Printed circuit boards (PCBs) literally form the backbone of electronic devices. The electronics industry continues its spread into every aspect of modern life, yet surprisingly little written material exists about PCB standards and design. At the same time, the industry is beginning to feel the effects of a lack of new designers entering the field! To address this situation, PCB design authority Christopher T. Robertson wrote Printed Circuit Board Designer's Reference: Basics.
This book teaches the essentials of PCB design—the same standards and techniques used in the field, but collected in one place. You'll learn most of the key design techniques in use today, and be in the perfect position to learn the more advanced methods when you're ready. On the job, Printed Circuit Board Designer's Reference: Basics will continue to serve as an indispensable reference source filled with tables, charts, and task checklists you'll definitely want to keep on hand. Rounding out the book is a valuable software package DR Resource (Designer's Reference Resource) a multifunction calculator that manages the day-to-day activities of the PCB designer, performs project management functions, and keeps vital documentation and standards data right at your fingertips. Inside you'll find:
This book was written for new designers looking for a solid foundation in PCB design, although designers with more experience will find the reference material, software, and explanations of the values that manufacturers use invaluable as well.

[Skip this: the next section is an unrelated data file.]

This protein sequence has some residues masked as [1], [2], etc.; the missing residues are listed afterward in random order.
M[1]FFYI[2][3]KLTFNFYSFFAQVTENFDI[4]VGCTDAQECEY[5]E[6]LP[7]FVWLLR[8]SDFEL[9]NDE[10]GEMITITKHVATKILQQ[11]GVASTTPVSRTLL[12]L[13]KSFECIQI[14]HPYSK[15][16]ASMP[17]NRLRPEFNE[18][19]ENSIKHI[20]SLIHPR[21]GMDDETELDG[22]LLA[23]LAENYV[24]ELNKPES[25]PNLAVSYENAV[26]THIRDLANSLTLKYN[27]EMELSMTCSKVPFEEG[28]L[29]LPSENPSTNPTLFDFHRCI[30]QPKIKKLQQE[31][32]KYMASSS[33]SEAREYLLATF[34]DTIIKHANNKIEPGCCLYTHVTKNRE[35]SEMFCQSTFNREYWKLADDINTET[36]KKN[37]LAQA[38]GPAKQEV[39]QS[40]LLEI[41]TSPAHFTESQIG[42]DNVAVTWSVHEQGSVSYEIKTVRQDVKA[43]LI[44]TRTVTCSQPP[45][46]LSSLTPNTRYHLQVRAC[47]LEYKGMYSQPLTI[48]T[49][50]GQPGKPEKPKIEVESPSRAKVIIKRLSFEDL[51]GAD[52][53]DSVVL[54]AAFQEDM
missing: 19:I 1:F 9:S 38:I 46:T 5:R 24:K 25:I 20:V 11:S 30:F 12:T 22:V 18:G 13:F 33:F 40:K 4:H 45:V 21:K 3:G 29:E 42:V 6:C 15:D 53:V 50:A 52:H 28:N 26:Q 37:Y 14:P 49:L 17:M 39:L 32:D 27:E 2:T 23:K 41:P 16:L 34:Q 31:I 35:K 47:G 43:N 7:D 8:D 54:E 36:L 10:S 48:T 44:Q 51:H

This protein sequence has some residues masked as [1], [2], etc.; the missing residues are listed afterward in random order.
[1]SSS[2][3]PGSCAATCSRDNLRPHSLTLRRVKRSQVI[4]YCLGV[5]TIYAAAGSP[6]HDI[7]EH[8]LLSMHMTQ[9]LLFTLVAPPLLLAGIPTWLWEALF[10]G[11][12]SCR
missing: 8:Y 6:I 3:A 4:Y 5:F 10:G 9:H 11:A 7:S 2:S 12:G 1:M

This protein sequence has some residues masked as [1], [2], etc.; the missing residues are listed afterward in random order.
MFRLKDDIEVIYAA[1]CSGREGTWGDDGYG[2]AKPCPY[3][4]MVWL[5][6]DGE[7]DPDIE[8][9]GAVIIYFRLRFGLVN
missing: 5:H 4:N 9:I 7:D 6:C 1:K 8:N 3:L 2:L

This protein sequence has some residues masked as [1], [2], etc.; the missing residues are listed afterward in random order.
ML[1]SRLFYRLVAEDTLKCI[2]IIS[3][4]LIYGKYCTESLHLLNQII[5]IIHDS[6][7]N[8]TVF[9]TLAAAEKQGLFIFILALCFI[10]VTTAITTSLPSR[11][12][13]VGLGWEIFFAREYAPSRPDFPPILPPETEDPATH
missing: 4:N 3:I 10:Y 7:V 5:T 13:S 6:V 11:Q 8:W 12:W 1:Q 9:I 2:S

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1. Introduction to a Printed Circuit Board.
What Is a PCB? What a PCB Is Made Of. A Thumbnail Sketch of the Design Process. Summary.
About Fabrication Notes. Technologies. Defining Fabrication Limits. The Fabrication Drawing. The Fabrication Process and Fabrication Notes. Summary.
Soldering a Thru-Hole Component. Quality Solder Joints. Determining the Annular Ring for Assembly. Component Spacing. Component Placement. Manual Assembly vs. Auto Assembly. Single-Sided Assembly vs. Double-Sided Assembly. Manual Assembly. Auto Assembly. Summary.
Schematic Entry. Understanding Electricity. Software Terminology. Understanding Components. Schematic Standards. Schematic Design Checklist. Schematic Styles. Sheets and Strategies. Connectors and Sheet Connectors. Summary.
Initial Design Determination. Getting Started Using Tools of the Trade. Utilities and Accessories. Documenting Standards and Materials. Gathering and Defining Preliminary Information. Defining Constraints and Requirements. Determining the Material Type to Use. Designing the Board. Specifying the Manufacturing Do's and Don'ts. Templates. Summary.
Understanding Components. Component Consistency. Component Symbol Types. Library Naming Convention. Manufacturer-Generic vs. Manufacturer-Specific Components. Deciphering a Data Sheet and Manufacturer's Standards—SMD. Drawing the Components. Multiple Aspects of the Same Component. Summary.
Why Inspect? Summary.
Creating an Assembly Drawing. Determining the Type of Assembly Drawing Required. Assembly Views. Assembly Drawing Final Note. Summary.
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